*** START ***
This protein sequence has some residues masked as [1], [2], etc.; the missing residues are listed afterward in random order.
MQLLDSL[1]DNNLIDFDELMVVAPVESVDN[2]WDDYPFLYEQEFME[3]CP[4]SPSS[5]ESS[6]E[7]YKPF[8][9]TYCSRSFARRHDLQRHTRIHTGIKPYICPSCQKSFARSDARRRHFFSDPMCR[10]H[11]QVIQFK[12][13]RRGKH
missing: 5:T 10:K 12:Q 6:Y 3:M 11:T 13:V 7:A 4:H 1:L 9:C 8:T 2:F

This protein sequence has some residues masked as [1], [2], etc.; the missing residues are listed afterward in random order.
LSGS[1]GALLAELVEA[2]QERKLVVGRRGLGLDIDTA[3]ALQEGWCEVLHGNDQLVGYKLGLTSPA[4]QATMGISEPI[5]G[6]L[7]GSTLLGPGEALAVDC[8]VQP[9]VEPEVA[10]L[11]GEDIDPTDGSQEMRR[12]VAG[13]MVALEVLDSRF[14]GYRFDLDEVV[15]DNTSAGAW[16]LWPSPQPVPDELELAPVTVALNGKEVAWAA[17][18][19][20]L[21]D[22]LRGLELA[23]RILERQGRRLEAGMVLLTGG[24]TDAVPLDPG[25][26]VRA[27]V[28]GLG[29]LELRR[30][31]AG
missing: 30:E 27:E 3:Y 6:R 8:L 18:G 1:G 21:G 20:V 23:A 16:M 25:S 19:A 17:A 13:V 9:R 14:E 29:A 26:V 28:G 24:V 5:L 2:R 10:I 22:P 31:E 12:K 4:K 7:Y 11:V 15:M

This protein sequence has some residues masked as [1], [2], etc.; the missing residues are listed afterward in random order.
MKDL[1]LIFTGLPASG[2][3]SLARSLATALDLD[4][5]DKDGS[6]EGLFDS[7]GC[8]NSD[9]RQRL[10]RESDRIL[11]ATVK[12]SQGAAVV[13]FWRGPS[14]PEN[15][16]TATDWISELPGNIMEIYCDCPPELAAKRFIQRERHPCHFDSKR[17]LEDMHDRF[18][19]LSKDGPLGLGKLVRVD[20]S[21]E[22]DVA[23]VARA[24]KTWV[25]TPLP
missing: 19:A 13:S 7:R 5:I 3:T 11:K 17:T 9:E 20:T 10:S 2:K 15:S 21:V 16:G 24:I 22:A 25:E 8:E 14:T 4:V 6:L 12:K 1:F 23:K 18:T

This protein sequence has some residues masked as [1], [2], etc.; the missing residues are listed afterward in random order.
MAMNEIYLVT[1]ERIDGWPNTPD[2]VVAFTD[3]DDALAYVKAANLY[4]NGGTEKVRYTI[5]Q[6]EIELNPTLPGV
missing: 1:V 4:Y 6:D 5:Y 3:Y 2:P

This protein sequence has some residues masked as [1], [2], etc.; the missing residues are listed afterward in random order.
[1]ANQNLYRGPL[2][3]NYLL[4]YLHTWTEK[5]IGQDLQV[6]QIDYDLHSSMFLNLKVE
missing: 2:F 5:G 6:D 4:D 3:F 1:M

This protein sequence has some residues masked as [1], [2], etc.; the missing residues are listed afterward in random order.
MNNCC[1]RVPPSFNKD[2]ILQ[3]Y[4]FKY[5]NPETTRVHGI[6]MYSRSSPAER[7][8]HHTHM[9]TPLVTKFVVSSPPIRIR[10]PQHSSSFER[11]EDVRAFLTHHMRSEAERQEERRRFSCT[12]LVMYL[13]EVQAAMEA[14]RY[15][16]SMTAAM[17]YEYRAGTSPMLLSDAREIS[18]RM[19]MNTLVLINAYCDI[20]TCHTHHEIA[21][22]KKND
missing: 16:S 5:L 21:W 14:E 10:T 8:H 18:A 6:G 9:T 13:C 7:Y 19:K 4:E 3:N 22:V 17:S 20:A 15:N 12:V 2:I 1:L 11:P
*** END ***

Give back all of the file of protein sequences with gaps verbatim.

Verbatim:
This protein sequence has some residues masked as [1], [2], etc.; the missing residues are listed afterward in random order.
MQLLDSL[1]DNNLIDFDELMVVAPVESVDN[2]WDDYPFLYEQEFME[3]CP[4]SPSS[5]ESS[6]E[7]YKPF[8][9]TYCSRSFARRHDLQRHTRIHTGIKPYICPSCQKSFARSDARRRHFFSDPMCR[10]H[11]QVIQFK[12][13]RRGKH
missing: 5:T 10:K 12:Q 6:Y 3:M 11:T 13:V 7:A 4:H 1:L 9:C 8:T 2:F

This protein sequence has some residues masked as [1], [2], etc.; the missing residues are listed afterward in random order.
LSGS[1]GALLAELVEA[2]QERKLVVGRRGLGLDIDTA[3]ALQEGWCEVLHGNDQLVGYKLGLTSPA[4]QATMGISEPI[5]G[6]L[7]GSTLLGPGEALAVDC[8]VQP[9]VEPEVA[10]L[11]GEDIDPTDGSQEMRR[12]VAG[13]MVALEVLDSRF[14]GYRFDLDEVV[15]DNTSAGAW[16]LWPSPQPVPDELELAPVTVALNGKEVAWAA[17][18][19][20]L[21]D[22]LRGLELA[23]RILERQGRRLEAGMVLLTGG[24]TDAVPLDPG[25][26]VRA[27]V[28]GLG[29]LELRR[30][31]AG
missing: 30:E 27:E 3:Y 6:R 8:L 18:G 1:G 21:G 20:V 23:A 16:M 25:S 19:A 17:A 13:V 9:R 14:E 29:A 26:V 28:G 24:V 5:L 2:R 10:I 22:P 31:E 12:K 4:K 7:Y 11:V 15:M

This protein sequence has some residues masked as [1], [2], etc.; the missing residues are listed afterward in random order.
MKDL[1]LIFTGLPASG[2][3]SLARSLATALDLD[4][5]DKDGS[6]EGLFDS[7]GC[8]NSD[9]RQRL[10]RESDRIL[11]ATVK[12]SQGAAVV[13]FWRGPS[14]PEN[15][16]TATDWISELPGNIMEIYCDCPPELAAKRFIQRERHPCHFDSKR[17]LEDMHDRF[18][19]LSKDGPLGLGKLVRVD[20]S[21]E[22]DVA[23]VARA[24]KTWV[25]TPLP
missing: 19:A 13:S 7:R 5:I 3:T 11:K 17:T 9:E 20:T 10:S 2:K 15:S 21:V 16:G 24:I 22:A 25:E 8:E 14:T 4:V 6:L 12:K 1:F 23:K 18:T

This protein sequence has some residues masked as [1], [2], etc.; the missing residues are listed afterward in random order.
MAMNEIYLVT[1]ERIDGWPNTPD[2]VVAFTD[3]DDALAYVKAANLY[4]NGGTEKVRYTI[5]Q[6]EIELNPTLPGV
missing: 1:V 4:Y 6:D 5:Y 3:Y 2:P

This protein sequence has some residues masked as [1], [2], etc.; the missing residues are listed afterward in random order.
[1]ANQNLYRGPL[2][3]NYLL[4]YLHTWTEK[5]IGQDLQV[6]QIDYDLHSSMFLNLKVE
missing: 2:F 5:G 6:D 4:D 3:F 1:M

This protein sequence has some residues masked as [1], [2], etc.; the missing residues are listed afterward in random order.
MNNCC[1]RVPPSFNKD[2]ILQ[3]Y[4]FKY[5]NPETTRVHGI[6]MYSRSSPAER[7][8]HHTHM[9]TPLVTKFVVSSPPIRIR[10]PQHSSSFER[11]EDVRAFLTHHMRSEAERQEERRRFSCT[12]LVMYL[13]EVQAAMEA[14]RY[15][16]SMTAAM[17]YEYRAGTSPMLLSDAREIS[18]RM[19]MNTLVLINAYCDI[20]TCHTHHEIA[21][22]KKND
missing: 16:S 5:L 21:W 14:E 10:T 8:H 18:A 6:G 9:T 13:C 7:Y 19:K 4:E 3:N 22:V 17:S 20:A 15:N 12:V 2:I 1:L 11:P